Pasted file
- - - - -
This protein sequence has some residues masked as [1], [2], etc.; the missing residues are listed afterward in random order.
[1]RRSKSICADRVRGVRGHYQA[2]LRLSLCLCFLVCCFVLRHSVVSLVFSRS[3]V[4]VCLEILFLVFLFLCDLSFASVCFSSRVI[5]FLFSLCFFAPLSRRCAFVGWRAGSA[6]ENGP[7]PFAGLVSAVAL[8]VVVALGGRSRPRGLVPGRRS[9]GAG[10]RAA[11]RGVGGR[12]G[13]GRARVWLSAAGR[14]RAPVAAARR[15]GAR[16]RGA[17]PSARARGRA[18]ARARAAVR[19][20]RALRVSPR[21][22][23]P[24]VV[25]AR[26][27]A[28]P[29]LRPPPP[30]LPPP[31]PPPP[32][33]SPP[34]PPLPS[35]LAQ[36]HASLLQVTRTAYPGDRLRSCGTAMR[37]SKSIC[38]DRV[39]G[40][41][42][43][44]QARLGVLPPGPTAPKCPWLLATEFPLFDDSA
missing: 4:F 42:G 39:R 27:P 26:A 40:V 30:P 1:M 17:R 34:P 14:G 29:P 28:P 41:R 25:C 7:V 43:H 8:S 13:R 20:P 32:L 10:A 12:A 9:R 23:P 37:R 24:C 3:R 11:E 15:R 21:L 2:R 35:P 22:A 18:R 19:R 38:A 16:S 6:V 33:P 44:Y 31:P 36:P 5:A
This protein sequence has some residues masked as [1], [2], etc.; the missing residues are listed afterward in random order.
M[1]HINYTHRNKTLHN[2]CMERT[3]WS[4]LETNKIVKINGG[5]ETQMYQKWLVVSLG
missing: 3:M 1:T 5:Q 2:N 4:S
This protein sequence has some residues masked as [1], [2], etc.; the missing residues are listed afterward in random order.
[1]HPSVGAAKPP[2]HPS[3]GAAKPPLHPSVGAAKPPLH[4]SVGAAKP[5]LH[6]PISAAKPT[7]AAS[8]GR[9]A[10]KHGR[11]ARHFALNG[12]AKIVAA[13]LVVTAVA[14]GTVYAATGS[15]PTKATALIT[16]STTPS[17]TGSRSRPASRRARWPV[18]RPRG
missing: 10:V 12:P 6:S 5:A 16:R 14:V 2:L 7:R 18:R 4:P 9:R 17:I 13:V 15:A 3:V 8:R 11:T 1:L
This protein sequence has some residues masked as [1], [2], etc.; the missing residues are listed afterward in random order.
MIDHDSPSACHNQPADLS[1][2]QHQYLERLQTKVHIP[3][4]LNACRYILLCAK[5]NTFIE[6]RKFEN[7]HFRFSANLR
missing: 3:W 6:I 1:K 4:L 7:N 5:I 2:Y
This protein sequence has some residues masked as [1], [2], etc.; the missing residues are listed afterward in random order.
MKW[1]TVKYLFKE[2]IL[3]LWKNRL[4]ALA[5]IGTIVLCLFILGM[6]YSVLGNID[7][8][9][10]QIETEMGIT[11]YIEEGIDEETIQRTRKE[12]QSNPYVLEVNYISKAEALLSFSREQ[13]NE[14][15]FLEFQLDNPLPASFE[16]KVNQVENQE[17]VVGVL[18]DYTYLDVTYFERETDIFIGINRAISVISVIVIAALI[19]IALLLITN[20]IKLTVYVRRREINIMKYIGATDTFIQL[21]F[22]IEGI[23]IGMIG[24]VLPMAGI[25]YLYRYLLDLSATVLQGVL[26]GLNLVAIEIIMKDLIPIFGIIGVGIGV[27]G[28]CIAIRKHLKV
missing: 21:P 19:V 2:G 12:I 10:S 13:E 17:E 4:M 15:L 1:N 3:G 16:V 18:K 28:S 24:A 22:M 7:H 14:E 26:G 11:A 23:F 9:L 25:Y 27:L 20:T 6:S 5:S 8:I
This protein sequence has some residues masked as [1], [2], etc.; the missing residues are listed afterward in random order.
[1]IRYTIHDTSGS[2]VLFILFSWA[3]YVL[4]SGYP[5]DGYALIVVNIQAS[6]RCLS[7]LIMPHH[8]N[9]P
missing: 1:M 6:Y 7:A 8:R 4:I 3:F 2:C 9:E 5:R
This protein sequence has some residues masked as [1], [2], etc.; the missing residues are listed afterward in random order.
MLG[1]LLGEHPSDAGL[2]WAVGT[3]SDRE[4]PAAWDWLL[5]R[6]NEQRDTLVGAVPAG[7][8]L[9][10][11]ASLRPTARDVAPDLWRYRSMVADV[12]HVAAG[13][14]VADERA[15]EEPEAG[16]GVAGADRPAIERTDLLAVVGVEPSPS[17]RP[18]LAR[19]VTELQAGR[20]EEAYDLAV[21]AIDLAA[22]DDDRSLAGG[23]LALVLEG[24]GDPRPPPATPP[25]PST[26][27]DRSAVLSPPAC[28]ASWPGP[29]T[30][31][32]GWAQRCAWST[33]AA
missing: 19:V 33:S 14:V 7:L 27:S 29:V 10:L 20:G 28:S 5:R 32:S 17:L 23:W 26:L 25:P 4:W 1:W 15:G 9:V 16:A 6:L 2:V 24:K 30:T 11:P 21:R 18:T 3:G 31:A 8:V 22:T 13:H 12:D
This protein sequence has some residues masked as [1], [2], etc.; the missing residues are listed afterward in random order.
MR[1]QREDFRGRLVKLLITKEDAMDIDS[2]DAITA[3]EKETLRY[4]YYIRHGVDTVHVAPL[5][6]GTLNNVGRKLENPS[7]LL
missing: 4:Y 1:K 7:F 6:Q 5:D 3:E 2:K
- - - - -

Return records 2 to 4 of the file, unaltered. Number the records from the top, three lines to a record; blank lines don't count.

This protein sequence has some residues masked as [1], [2], etc.; the missing residues are listed afterward in random order.
M[1]HINYTHRNKTLHN[2]CMERT[3]WS[4]LETNKIVKINGG[5]ETQMYQKWLVVSLG
missing: 3:M 1:T 5:Q 2:N 4:S
This protein sequence has some residues masked as [1], [2], etc.; the missing residues are listed afterward in random order.
[1]HPSVGAAKPP[2]HPS[3]GAAKPPLHPSVGAAKPPLH[4]SVGAAKP[5]LH[6]PISAAKPT[7]AAS[8]GR[9]A[10]KHGR[11]ARHFALNG[12]AKIVAA[13]LVVTAVA[14]GTVYAATGS[15]PTKATALIT[16]STTPS[17]TGSRSRPASRRARWPV[18]RPRG
missing: 10:V 12:P 6:S 5:A 16:R 14:V 2:L 7:R 18:R 4:P 9:R 17:I 13:V 15:A 3:V 8:R 11:T 1:L
This protein sequence has some residues masked as [1], [2], etc.; the missing residues are listed afterward in random order.
MIDHDSPSACHNQPADLS[1][2]QHQYLERLQTKVHIP[3][4]LNACRYILLCAK[5]NTFIE[6]RKFEN[7]HFRFSANLR
missing: 3:W 6:I 1:K 4:L 7:N 5:I 2:Y